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Plato defined beauty as a “privilege of nature,” while Aristotle concluded it to be “a gift from God.” And until this summer, the word “beauty” prompted me to think exclusively of physical attributes. As a professional in the personal care and cosmetic industry, I defined beauty in terms of makeup and clothes. This changed when I spent four months living in the small Italian village of Bussolengo, on the outskirts of Verona. With each Italian city I visited, my definition of beauty became more profound—I began to question how beauty should be defined. Is it a physical attribute, something soulful or a mixture of both? Each piece of knowledge I absorbed illuminated opportunities in this industry. After all, we are in the industry of selling beauty.
My ponderings began in Verona, where shopping is more than a hobby; it becomes a true cultural experience that incorporates Italian lifestyle at every turn. Verona is a town for lovers. It is the home of Shakespeare’s Romeo and Juliet and the Italian legends
of eternal love. I began to think of what Verona would be were I to bottle it as a fragrance; it would have characteristics of love and quaintness. Perhaps there would be notes of a light flower with hints of vanilla or honey. I realized I was starting to think outside the box.
Italian consumers see beauty as expressively self-defining. The products they apply to their bodies do more than bring about physical aesthetics; they develop a consumer’s attitude and confidence. Trying to find a self-conscious Italian consumer walking the streets of Verona is difficult. To be beautiful, one must feel beautiful.
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My next adventure took me to Milan, the city for the ultimate shopping experience. A blend of classical history and modern consumerism fosters “chic Milanese,” a consumer atmosphere combining sophistication and class. Good marketers know the customer’s overall shopping experience must be positive. Shopping at MaxMara in La Galleria was much more exhilarating than on the streets of New York City, and I walked around with my head held a bit higher that day, walking side by side with the other sophisticates. That’s right—beauty is a confident attitude.
In Venice, I discovered beauty in everything from the waterfront to Piazza San Marco to the canal streets. Here, I first sensed the natural and organic trend sweeping through Europe. I learned the French company L’Occitane is using packaging from recycled algae pulled from Venetian canals. Yet, I still did not understand the consumer demand for natural beauty products. Then I stumbled upon LUSH Cosmetics, maker of natural, handmade cosmetics and personal care products. I bought a face mask hand mixed with fresh avocados and lemon juice right before my eyes. The combination of personal attention and fresh ingredients made my skin feel simply wonderful, and that helped me understand how Western Europeans view physical beauty—natural and fresh. Beauty is not necessarily about creating beautiful attributes, but rather intensifying the attributes we already have.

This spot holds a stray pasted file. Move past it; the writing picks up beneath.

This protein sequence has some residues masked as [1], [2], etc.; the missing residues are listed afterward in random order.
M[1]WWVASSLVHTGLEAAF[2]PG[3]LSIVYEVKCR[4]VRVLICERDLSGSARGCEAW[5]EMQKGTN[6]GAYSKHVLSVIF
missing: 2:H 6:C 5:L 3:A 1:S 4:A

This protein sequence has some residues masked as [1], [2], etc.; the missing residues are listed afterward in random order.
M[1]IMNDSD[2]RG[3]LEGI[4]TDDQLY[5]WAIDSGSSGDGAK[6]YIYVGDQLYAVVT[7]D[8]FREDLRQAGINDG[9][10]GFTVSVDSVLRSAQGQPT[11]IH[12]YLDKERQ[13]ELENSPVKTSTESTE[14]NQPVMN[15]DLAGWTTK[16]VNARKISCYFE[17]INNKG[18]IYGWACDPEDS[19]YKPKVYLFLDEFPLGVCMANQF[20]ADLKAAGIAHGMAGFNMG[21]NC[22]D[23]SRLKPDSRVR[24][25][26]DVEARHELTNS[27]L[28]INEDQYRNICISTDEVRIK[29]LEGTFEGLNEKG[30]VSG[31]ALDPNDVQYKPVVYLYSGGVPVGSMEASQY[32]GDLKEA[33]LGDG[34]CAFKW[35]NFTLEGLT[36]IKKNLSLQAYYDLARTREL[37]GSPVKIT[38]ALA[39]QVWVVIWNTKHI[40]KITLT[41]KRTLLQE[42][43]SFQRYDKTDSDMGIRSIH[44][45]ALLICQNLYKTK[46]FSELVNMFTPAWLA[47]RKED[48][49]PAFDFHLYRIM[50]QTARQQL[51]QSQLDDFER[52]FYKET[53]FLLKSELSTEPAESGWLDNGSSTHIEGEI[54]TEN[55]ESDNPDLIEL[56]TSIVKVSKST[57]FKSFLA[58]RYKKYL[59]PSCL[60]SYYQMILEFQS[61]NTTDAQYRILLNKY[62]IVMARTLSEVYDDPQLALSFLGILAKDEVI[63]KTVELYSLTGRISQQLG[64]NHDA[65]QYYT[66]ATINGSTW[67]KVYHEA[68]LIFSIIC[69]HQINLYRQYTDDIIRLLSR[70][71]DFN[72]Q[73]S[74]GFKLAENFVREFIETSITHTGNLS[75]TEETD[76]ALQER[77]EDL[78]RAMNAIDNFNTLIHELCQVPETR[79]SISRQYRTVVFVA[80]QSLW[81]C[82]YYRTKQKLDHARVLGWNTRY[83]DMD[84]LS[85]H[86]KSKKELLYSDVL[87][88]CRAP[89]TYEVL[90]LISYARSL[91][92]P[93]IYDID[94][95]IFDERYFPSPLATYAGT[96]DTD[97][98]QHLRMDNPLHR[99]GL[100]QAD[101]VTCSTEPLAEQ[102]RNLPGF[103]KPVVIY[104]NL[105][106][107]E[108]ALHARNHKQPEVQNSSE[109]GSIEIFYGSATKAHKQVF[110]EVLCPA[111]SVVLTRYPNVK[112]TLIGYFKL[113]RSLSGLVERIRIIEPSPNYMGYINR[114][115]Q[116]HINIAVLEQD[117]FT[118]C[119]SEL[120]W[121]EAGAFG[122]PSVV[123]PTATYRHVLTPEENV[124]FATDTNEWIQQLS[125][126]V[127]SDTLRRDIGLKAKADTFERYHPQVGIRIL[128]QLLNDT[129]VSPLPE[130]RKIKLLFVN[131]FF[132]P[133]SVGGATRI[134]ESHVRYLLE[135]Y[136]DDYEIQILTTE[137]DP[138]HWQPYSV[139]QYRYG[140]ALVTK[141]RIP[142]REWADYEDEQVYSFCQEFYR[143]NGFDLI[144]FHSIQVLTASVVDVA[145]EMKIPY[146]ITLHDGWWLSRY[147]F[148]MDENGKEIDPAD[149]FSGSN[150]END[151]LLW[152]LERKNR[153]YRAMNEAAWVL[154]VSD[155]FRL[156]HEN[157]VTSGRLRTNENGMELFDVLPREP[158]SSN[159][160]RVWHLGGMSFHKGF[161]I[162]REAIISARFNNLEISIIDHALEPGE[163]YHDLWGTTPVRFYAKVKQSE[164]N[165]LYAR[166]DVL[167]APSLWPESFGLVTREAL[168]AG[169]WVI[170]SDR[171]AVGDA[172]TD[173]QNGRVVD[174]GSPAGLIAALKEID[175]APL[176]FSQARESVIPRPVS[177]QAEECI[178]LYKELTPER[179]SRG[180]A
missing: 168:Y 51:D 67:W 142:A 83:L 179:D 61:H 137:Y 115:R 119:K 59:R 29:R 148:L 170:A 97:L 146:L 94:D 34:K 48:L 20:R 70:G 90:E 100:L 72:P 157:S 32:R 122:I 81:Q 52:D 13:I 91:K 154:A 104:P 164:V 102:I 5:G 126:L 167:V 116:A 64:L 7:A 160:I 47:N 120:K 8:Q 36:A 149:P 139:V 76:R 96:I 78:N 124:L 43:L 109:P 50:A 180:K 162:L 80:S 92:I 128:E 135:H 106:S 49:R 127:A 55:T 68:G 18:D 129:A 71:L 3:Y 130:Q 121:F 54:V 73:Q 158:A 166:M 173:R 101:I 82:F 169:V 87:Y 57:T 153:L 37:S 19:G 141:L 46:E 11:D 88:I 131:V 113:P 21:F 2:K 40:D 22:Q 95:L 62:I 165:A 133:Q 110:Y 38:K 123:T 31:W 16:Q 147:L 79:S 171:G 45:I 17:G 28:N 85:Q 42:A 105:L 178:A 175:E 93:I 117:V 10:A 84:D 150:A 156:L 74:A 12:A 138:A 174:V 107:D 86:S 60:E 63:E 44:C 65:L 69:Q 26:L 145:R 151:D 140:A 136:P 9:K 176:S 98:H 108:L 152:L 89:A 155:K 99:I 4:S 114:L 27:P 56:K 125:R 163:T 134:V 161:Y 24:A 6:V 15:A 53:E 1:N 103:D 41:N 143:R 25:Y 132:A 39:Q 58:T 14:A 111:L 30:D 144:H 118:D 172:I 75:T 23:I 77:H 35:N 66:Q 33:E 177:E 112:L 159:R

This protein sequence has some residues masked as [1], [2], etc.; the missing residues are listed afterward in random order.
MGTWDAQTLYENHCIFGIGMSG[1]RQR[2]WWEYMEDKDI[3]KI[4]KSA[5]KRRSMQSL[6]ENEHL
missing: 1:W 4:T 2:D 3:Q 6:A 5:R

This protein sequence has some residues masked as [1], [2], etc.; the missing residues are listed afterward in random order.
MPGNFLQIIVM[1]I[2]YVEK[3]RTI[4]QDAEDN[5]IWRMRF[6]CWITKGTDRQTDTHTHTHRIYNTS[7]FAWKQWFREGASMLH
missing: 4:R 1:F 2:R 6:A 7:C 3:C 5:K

In Rome, I realized that the combination of history and tradition help shape who Europeans are. Inspiration for beauty can be drawn from the past. Off the famous Piazza di Spagna lies the most famous shopping street in Rome, Via Condotti, which hosts Valentino, Zara and Yves St. Laurent among other top companies. As a marketer, I kept the weight and influence of the past in mind, since Europeans do not necessarily like all that is new, and these experiences helped me understand trends and general attitudes toward consumerism. More importantly, I was able to return to the U.S. with my own definition of beauty greatly enhanced.
This new definition is one I can apply to my industry and business in general. Beauty is about taking the products we put on our face, our skin or in our hair and generating a feeling of comfort. Beauty is about defining personality and being confident enough to show it. Beauty is about taking risks and feeling comfortable in one’s own skin. Beauty is about acknowledging our history and traditions and incorporating them into who we are today. Beauty is about taking the time to appreciate little things.
Beauty is more than a product, and it allows everyone to create a personal beauty definition.
For more on the author’s European beauty experience, read “European Beauty.”